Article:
8. I blame Gibbon for this nonsensical bs. Not the primate, mind, but Edward Gibbon. His “Decline and Fall of the Roman Empire” was a really popular piece of historical writing that argued (as a 18th century British imperialist would) that the Roman Empire collapsed due to the loss of civic virtue. (The erosion of self-restraint and virtue among the upper classes was a point of obsession for 18th century British writers and he was trying to argue that the recent expansion of British interests into Africa, Indian, and the Caribbean was doomed to fail unless white guys got it together and butched up, militarily speaking. No accident that he started writing in the 1770s and published the first volume in 1776, as some breakaway provinces were acting up in North America.)

    He was endlessly wrong about oh so many things, starting with his bizarre peripheralization of the Byzantine Empire (which is why nm has to keep telling people that the Roman Empire didn’t fall until 1453), his Burkean rejection of democratic though, and going through his erratic methodology which leads him to argue for a FIVE CENTURY long fall. That’s….uh….really gradual, so much so as to invite crazy cherry-picking of the evidence to create the effect he was searching for. Wrongity wrong wrong — though he does get points for feeling it important to cite anything at all, thus kicking off modern historical practice and for treating religion as a phenomenon to be studied in sociological/secular terms. It’s a crowning point of stupidity that all these conservative guys who rip of Gibbon’s main point ignore that he was fanatically critical of the role that Christianity played in the collapse of Rome. He believed that the deferred gratification of heaven made people more inclined to peaceable behavior and that piety sapped martial manhood.

    However much his wronginess, it’s a convenient narrative line that covers a multitude of imperial sins and it is apparently inexhaustible as big wrong ideas go. Black people giving you trouble? It’s the fall of the empire because of moral decay! Women getting uppity? The sky, she falls, as does the empire! Anything happening that gives us the fantods? We must fan ourselves vigorously and grab the salts, for the empire is about to fall because we have departed from the virtuous path of our ancestors.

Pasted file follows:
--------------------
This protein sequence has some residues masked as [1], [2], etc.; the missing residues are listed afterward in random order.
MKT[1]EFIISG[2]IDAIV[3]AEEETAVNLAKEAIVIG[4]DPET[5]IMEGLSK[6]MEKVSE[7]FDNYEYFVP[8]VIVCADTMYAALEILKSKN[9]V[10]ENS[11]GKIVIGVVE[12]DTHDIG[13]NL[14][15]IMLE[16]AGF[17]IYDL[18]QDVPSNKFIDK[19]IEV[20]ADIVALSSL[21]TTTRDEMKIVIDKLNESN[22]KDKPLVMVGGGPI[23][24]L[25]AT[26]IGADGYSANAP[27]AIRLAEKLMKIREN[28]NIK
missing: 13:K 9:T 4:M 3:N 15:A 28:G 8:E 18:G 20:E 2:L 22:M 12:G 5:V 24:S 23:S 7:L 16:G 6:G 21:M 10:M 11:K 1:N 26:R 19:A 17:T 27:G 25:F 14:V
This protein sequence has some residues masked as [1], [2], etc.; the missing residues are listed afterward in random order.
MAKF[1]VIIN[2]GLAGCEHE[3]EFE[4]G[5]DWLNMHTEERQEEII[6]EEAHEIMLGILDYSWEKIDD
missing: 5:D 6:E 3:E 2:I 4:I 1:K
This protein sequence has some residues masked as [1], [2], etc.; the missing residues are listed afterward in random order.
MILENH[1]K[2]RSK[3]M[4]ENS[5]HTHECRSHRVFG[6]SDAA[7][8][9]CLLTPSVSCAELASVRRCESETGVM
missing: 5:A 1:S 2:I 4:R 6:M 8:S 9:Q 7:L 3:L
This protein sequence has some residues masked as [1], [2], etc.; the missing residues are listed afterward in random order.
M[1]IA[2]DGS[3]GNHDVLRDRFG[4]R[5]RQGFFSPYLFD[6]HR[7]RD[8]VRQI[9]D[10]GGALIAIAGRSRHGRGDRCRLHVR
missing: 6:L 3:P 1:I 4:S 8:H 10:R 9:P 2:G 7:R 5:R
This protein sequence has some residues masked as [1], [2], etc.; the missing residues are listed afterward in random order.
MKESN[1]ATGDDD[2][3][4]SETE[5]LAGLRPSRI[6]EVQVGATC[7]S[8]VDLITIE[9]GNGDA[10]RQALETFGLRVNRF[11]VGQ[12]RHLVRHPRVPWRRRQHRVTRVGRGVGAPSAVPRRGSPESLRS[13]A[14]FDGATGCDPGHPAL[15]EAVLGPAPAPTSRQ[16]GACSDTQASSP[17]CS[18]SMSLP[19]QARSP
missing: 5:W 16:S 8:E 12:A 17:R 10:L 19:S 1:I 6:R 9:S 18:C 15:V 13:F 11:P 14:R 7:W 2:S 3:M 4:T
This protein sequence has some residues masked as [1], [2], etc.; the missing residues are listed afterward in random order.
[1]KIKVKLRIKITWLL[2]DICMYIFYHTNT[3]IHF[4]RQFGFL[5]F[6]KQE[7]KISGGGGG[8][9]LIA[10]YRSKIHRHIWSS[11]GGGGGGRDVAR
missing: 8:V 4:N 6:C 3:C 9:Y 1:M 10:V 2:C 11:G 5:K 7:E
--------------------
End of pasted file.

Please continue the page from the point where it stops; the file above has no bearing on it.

Nashville’s a town where many have made their careers on an intoxicating blend of horseshit and false nostalgia. I guess I shouldn’t wonder that the ghost of Gibbon is still walking around down there.

  9. Well. I got distracted by work and Bridgett went and gave my lecture for me. Rats. But I am pleased to see her point to Gibbon’s history being rooted in 18th-century imperialism; we medievalists are very aware of that problem, but far too many early modernists see Gibbon only as the precursor to Ranke and ignore his little biases.

    Another reason he felt that the influence of Christianity on the Roman Empire was bad is that he thought that the diversion of monetary and personnel resources from the state to the church weakened the state’s ability to cope with changes. Which, of course, is another reason that he ignored the Eastern Empire: it rather disproved that theory.

  10. …the “Old Testament” is not the same thing as Jewish scripture

    Sí claro, Señora NM. I gather that Israeli law isn’t exactly a reprint of the Ten Commandments. My mention of it is intended to illustrate the propensity of some self-identified Christians to gloss over or completely ignore everything that Jesus said or did in favor of imposing a more exclusionary, prohibitive, and draconian worldview that doesn’t reflect the proactive and welcoming example of J.C.

  11. Don’t make me give my lecture about the Roman Empire not falling until 1453 again

    I blame Gibbon for this nonsensical bs.

    When I made that comment I expected to get some education, was looking forward to it even. But damn that hurt.

    No doubt I’ll get ripped up again for this, but that right there is where the anti-intellectualism that is becoming rampant comes from. NM suddenly channels my mother and Bridgett calls it nonsensical BS. Sure Bridgett has a good supporting argument, but that would have been so much more well received without the first sentence.

    Yes, I’m aware that Bridgett has no obligation to be nice and not embarass me. I’m just saying that’s a pretty good example of why Palin gets so much traction with her anti-intellectual comments.